Standing on the swim step, trying to time my entry with a gap in the dozen or more lemon sharks circling directly below me was a bit daunting the first go around. Of course, the sharks knew this routine well and skillfully avoided my clumsy splash into the water. The reward waiting beneath the surface was an assemblage of sharks that cannot be collectively encountered anywhere else in the world.
Matthew Meier is a professional underwater photographer and travel writer based in San Diego, California.
To see more of his work and to order photo prints, please visit: matthewmeierphoto.com.
As I settled onto the sandy bottom, a mere 20ft below the boat, a curious and very pregnant 13ft tiger shark came over to welcome me to her neighborhood. Soon a second, equally massive tiger shark appeared, then three bull sharks, several Caribbean reef sharks and a few lemon sharks followed along for good measure.
Finally, hovering only a few inches above the sand, a beautifully agile great hammerhead shark drifted past. It was just ten minutes into my checkout dive at Tiger Beach and I had already had close encounters with every shark I had hoped to see on this trip! My heart was pumping, my head was spinning and I could not even imagine how much more thrilling these encounters would become once the divemaster brought fish into the water and we began a proper tiger shark-feeding dive.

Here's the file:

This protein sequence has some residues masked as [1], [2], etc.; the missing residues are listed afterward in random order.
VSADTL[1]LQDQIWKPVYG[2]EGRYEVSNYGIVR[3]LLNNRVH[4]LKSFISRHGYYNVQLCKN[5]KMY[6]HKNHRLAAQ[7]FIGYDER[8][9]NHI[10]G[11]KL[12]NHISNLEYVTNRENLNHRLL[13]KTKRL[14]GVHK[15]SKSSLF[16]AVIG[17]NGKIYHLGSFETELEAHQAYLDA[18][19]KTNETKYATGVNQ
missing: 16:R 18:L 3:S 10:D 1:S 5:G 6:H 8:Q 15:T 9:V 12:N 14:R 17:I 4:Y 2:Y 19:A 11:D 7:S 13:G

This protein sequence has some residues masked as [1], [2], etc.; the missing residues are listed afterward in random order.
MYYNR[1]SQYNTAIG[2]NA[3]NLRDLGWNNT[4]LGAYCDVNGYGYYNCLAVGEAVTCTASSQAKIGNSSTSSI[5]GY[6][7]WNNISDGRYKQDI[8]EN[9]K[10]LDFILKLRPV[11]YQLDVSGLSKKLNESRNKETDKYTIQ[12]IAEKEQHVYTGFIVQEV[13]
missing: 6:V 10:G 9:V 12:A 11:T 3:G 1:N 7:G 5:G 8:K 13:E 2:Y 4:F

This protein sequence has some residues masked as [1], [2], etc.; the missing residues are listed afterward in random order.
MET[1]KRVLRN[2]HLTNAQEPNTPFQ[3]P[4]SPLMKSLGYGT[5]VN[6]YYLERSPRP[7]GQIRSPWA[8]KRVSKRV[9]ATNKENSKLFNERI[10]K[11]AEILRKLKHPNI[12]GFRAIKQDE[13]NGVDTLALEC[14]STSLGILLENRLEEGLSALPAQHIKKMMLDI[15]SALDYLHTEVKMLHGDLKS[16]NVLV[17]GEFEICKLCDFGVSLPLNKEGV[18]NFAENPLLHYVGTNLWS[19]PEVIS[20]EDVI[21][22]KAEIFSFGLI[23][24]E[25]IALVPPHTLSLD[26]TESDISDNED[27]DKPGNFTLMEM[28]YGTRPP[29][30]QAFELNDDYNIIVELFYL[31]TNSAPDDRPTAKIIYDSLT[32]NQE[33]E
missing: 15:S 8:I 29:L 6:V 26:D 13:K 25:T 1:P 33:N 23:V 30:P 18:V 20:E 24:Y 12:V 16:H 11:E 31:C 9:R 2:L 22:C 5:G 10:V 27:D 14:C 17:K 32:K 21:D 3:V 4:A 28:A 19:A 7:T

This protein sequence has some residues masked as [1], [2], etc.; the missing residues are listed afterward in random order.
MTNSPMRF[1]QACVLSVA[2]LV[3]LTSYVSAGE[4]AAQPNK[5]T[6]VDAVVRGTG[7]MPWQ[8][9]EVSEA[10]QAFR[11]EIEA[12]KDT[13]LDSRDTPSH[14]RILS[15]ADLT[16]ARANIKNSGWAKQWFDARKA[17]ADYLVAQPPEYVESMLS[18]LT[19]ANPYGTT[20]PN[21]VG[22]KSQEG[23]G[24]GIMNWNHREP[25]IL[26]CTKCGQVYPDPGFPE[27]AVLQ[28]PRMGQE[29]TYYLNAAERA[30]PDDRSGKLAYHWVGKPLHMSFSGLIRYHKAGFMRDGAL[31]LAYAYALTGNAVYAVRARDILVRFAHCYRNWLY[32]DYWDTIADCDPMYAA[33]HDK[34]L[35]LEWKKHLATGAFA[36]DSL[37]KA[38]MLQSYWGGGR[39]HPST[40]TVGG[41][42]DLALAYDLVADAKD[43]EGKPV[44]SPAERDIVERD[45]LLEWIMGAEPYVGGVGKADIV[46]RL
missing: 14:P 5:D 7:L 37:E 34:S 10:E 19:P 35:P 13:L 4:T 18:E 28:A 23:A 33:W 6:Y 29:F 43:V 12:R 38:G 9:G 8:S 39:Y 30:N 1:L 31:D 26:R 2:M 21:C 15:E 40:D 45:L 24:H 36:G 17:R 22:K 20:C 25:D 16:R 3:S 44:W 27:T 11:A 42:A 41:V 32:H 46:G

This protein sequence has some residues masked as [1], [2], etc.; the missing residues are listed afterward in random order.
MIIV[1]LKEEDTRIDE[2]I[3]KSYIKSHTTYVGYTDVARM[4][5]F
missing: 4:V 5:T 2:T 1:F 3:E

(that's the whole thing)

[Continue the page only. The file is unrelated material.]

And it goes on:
Tiger Beach is a shallow sand flat located roughly 26 nautical miles from West End, Grand Bahama, and about equal distance from Fort Lauderdale in the US state of Florida. Divers have been interacting with sharks here for years, getting to this famous site via boats departing from both the United States and Grand Bahama Island. Day trips as well as multi-day liveaboard excursions are available from a range of operators, offering varying dive methods and creature comforts for their guests on board.